It made me wonder. “Slay Cancer with dragons”, were the words projected at Conference Hall 2 inside the UN Headquarters towards the end of Nexus 2014 Global Youth Summit. Jesse was coming off the stage after telling us the story behind his creation of the Tyler Robinson Foundation (http://tylerrobinsonfoundation.com). It was dedicated to his brother, Tyler, who passed away at a very young age from Cancer.
It made me wonder twice. The fact is that Tyler would not be able to survive his illness. That is a biological fact proven by microscopes, textbooks, genetics, syringes and sterile instruments. Death is a natural and recurring occurrence where deterrence is not possible despite the abhorrence of torrents of humans who naturally and recurringly kneel in reverence and adherence to the conformance of “normal” life. In other words, we have grown to know death as an insult to that which is deepest inside of us. A tragical curse we may never rid ourselves of and which we must try to escape from or battle (to the death?).
I wonder again. There seems to be a moral campaign against genetically-modified organisms (the infamous GMO’s). Their heinous crime: not being natural. Let us entertain this assumption and accept it for argument’s sake. The word “natural” has then taken on positive social meanings, or metaphorically gained light. As we know, light casts shadow, and the brighter the light the bigger the shadow becomes. In my opinion, “natural” has gained quite a strong illumination, and thus has created an abominable and significant shadow in its contrary we must all fear, combat, hate, and eliminate. In this case, the shadow is “unnatural”. If this is so, anything that is deemed “unnatural” is considered the enemy. No pity shall be shown. Victory shall be obtained and conquest of our “unnatural” enemy must be accomplished.
Let us wonder together. If this is our value system, conscious or unconscious, haven’t we fooled ourselves? Haven’t we selectively and manichaeistically chosen who is my friend and who is my foe? Re-enter Cancer and death. Are they not natural natural and recurring occurrences where deterrence is not possible despite the abhorrence of torrents of humans who naturally and recurringly kneel in reverence and adherence to the conformance of “normal” life? Let me say this in another way. Is death not part of the life we love so much? Is Cancer not an element of the “natural” world? I believe that indeed a world where people do not die is quite an unnatural place to inhabit. Why must we despise death?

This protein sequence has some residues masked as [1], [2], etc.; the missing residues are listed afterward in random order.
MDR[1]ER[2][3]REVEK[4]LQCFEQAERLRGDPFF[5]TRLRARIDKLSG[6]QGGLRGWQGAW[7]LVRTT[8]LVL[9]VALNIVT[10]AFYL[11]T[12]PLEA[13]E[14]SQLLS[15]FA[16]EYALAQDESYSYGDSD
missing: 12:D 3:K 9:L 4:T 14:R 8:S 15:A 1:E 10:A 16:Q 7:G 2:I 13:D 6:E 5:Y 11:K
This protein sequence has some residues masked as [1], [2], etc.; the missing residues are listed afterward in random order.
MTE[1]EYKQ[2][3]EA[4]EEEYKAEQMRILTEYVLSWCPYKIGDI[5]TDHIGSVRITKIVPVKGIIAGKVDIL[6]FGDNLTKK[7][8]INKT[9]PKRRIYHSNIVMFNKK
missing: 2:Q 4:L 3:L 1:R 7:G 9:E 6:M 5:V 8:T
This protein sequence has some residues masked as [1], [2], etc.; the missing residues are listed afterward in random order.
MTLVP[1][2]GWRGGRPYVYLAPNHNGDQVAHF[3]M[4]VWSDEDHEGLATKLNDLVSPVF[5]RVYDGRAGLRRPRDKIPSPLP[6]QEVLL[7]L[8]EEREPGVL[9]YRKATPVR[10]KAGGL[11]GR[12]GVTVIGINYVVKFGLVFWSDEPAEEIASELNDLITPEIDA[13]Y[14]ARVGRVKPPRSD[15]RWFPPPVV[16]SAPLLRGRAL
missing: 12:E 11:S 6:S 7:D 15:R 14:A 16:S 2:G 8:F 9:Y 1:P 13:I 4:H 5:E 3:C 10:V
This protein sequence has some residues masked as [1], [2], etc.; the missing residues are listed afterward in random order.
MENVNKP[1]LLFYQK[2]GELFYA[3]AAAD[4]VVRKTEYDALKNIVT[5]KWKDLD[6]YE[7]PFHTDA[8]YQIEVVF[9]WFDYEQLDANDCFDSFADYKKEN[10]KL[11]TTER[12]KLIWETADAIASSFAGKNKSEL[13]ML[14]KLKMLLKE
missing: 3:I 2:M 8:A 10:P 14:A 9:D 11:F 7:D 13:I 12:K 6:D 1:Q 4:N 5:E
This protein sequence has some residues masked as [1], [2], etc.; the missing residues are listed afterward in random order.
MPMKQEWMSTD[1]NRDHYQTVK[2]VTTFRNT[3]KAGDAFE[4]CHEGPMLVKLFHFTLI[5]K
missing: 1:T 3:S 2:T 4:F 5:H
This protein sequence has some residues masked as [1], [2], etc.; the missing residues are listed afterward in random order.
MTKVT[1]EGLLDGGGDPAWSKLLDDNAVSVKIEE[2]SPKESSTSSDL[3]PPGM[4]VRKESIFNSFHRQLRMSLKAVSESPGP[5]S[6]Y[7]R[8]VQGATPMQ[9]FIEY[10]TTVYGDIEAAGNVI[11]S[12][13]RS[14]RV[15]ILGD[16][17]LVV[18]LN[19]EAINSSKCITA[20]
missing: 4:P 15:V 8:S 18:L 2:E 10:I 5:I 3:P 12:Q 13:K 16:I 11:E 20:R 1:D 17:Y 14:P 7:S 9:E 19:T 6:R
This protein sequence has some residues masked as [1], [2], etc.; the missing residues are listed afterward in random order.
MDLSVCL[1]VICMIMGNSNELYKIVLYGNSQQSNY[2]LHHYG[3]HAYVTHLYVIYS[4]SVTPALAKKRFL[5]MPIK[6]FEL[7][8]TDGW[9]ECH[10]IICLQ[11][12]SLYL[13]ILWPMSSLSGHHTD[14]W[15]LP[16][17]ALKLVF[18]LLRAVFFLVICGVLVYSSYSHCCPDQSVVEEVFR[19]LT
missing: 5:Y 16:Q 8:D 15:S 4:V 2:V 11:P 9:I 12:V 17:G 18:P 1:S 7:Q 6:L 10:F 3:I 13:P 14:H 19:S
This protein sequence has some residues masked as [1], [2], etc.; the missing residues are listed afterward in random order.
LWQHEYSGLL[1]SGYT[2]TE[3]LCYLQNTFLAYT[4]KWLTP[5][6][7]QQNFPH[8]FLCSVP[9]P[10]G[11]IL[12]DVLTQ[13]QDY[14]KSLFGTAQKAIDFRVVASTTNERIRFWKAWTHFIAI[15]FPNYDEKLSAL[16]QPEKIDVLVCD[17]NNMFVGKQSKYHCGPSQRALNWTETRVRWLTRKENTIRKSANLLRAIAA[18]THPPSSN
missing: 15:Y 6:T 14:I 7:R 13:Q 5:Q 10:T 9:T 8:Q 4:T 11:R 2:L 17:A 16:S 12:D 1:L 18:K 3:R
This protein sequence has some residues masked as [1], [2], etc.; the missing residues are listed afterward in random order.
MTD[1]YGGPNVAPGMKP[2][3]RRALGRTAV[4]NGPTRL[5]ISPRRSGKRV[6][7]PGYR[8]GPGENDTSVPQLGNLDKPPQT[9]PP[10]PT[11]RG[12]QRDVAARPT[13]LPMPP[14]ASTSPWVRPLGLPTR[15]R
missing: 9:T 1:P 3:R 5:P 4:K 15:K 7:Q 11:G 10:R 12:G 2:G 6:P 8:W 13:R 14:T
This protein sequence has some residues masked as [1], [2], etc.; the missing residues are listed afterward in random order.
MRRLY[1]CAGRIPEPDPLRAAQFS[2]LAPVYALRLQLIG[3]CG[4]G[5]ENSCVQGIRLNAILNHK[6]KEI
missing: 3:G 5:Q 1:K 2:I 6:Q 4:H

Jesse made me wonder. What I love about him is that he is perfectly human and assumes himself as one. Nothing more, nothing less. A human being capable of the brightest and the darkest, and of course, victim to the constant contradictions of daily thought.
He made me wonder over and over. In the one hand he champions the explicit vanquishment of a perfectly natural disease. He rallies and recruits an army for a battle. In my book, and some others as well, this behavior requires a definition of good and evil, love and hate. And in this sense, he assumes himself as nothing more than, and nothing less than an excellent member of humanity. “Slay Cancer with dragons”, which to me he really meant, “Eliminate a ‘bad’ thing for love”.
The final wonder. Despite his discourse, despite his language, despite what seems to be a textbook and predictable human expression, Jesse makes me wonder one last time. The death of his brother did not bring hate. It did not. It would’ve been perfectly human for anger to emanate from Tyler’s passing and Cancer would be the sworn enemy. That would’ve fit perfectly in the binary code. It would’ve been natural. But he goes somewhere else, he goes beyond. Tyler’s death emanates love and hope, rather than grief and despair. Instead of closing himself (natural), he opens himself (unnatural) and creates a foundation for families experiencing Cancer.
I hope I made you wonder. Is “natural” good and “unnatural” bad? It is a question for you to answer only to yourself. Your value system, your cosmovision is neither right nor wrong. It simply is, just like Jesse’s.
If I can take something away from Nexus, it is that wondering is indeed a beautiful experience. I saw a human being being the most human being one being could ever humanly be while being absolutely beyond human being. Jesse Robinson embraced his humanity and abandoned it to go somewhere beyond it. He was there but he wasn’t there. His work and his life is a complete contradiction. But, I see absolutely nothing wrong in that.
What a wonderful contradictory human non-human existence.